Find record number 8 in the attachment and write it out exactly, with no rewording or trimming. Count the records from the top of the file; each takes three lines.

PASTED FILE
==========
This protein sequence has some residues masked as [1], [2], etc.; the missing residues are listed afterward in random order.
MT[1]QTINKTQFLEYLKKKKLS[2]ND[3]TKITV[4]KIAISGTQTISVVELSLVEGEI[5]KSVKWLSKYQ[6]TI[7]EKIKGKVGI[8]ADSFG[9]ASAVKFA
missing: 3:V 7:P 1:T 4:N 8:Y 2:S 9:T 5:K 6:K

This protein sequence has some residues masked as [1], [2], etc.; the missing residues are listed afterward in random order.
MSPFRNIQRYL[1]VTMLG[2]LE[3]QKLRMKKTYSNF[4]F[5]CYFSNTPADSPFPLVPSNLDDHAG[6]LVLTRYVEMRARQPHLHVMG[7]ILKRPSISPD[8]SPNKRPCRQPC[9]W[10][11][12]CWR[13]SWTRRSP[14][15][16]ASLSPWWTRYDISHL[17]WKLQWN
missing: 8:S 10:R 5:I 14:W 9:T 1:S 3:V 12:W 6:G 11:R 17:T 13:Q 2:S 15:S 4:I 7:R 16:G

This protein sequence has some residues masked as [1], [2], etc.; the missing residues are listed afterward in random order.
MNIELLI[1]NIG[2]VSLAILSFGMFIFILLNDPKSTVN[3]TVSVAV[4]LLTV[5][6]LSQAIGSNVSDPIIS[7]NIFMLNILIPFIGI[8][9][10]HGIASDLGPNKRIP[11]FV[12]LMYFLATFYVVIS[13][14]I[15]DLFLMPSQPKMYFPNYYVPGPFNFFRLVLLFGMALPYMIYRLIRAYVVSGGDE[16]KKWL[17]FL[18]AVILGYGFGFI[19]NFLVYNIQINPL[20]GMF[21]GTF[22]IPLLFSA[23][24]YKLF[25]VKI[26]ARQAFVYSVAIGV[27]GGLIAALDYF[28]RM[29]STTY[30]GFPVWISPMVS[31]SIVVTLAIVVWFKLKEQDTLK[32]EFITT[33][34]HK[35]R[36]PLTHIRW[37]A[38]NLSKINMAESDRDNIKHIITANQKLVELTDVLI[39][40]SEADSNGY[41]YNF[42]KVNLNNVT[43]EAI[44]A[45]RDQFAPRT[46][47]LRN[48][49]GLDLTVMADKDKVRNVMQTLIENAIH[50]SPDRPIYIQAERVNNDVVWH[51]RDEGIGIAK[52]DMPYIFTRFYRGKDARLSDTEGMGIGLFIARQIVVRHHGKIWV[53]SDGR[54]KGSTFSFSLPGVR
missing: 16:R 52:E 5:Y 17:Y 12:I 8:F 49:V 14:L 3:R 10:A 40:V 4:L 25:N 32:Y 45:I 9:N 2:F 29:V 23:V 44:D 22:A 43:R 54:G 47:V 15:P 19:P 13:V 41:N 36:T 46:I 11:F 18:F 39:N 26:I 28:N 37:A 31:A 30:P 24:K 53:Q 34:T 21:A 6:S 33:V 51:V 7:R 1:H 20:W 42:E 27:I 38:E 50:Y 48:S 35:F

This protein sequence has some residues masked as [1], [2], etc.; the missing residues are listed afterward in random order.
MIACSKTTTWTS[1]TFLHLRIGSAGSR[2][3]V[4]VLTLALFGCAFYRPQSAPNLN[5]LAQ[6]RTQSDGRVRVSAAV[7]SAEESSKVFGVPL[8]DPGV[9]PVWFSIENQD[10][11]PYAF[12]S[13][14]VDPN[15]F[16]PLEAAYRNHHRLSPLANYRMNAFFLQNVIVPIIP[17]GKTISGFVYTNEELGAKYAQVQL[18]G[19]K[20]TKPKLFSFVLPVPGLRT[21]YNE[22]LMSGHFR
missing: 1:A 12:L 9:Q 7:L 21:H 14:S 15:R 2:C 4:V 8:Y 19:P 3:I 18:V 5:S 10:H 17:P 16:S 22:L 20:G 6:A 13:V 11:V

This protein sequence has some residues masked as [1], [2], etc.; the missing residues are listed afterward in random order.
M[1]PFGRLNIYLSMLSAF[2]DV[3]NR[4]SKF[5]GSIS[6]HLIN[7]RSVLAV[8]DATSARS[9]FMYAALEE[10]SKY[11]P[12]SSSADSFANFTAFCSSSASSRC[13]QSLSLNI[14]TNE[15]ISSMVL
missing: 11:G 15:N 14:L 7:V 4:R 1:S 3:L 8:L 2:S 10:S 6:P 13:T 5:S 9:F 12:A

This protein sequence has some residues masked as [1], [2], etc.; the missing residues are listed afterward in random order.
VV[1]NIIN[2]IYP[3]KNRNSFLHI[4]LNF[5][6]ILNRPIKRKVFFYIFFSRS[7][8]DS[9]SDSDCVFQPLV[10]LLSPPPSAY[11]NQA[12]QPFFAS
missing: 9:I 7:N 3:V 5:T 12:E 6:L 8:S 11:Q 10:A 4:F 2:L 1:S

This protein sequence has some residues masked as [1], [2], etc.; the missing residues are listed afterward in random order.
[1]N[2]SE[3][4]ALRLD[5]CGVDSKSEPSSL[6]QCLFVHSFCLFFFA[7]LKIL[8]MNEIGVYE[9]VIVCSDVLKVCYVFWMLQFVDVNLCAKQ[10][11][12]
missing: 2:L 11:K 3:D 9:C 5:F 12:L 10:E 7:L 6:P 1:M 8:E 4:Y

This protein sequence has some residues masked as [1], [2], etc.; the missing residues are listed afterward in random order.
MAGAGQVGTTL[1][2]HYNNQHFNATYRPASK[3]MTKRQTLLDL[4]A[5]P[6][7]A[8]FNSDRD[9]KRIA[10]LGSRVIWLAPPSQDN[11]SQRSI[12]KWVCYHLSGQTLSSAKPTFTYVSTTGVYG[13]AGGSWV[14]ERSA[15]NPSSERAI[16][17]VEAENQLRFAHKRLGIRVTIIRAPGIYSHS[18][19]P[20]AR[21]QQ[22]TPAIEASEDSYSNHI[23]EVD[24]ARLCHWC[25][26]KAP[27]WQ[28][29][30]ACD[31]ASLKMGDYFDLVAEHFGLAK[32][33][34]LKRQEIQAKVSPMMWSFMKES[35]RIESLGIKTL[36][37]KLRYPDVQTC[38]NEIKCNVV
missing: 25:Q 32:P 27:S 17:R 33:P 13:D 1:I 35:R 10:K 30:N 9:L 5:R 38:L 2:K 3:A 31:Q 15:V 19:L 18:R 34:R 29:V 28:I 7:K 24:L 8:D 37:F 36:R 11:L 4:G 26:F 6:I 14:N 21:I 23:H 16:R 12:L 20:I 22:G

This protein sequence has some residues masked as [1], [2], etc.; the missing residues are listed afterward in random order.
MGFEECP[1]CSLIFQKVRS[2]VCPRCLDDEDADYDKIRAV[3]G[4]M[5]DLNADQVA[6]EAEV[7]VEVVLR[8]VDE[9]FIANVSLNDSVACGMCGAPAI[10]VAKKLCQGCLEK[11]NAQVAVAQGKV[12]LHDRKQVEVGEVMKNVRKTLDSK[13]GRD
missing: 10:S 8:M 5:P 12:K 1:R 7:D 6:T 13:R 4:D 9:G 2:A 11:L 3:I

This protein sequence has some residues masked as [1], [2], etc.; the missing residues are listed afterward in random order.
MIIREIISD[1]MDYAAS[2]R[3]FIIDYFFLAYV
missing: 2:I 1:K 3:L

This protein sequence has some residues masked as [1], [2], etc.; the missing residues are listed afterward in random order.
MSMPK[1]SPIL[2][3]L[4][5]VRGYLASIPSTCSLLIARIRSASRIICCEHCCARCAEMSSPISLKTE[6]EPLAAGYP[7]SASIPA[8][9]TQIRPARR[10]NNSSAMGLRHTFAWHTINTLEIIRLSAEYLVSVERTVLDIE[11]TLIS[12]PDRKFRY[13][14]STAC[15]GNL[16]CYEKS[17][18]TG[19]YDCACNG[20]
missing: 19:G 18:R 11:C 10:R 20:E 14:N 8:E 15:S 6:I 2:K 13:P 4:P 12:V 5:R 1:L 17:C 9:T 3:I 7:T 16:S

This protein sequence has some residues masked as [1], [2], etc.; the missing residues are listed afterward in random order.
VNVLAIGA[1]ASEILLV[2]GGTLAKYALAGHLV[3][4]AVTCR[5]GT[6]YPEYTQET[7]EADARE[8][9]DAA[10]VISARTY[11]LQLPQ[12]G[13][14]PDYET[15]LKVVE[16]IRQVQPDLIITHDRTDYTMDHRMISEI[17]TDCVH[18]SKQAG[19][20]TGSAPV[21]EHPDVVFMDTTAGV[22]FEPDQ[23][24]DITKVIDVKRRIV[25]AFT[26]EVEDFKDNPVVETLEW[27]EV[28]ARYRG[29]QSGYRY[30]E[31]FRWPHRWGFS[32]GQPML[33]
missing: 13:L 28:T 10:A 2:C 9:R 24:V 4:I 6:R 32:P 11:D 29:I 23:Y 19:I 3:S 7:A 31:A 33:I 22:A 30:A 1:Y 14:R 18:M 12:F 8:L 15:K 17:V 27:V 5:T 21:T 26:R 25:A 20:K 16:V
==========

This protein sequence has some residues masked as [1], [2], etc.; the missing residues are listed afterward in random order.
MAGAGQVGTTL[1][2]HYNNQHFNATYRPASK[3]MTKRQTLLDL[4]A[5]P[6][7]A[8]FNSDRD[9]KRIA[10]LGSRVIWLAPPSQDN[11]SQRSI[12]KWVCYHLSGQTLSSAKPTFTYVSTTGVYG[13]AGGSWV[14]ERSA[15]NPSSERAI[16][17]VEAENQLRFAHKRLGIRVTIIRAPGIYSHS[18][19]P[20]AR[21]QQ[22]TPAIEASEDSYSNHI[23]EVD[24]ARLCHWC[25][26]KAP[27]WQ[28][29][30]ACD[31]ASLKMGDYFDLVAEHFGLAK[32][33][34]LKRQEIQAKVSPMMWSFMKES[35]RIESLGIKTL[36][37]KLRYPDVQTC[38]NEIKCNVV
missing: 25:Q 32:P 27:S 17:R 33:P 13:D 1:I 35:R 10:K 30:N 9:L 5:R 38:L 2:K 3:A 31:Q 15:V 19:L 18:R 34:R 29:V 28:I 7:K 24:L 8:D 37:F 36:R 11:L 4:G 26:F 6:I 14:N 21:I 23:H 16:R 12:L 20:I 22:G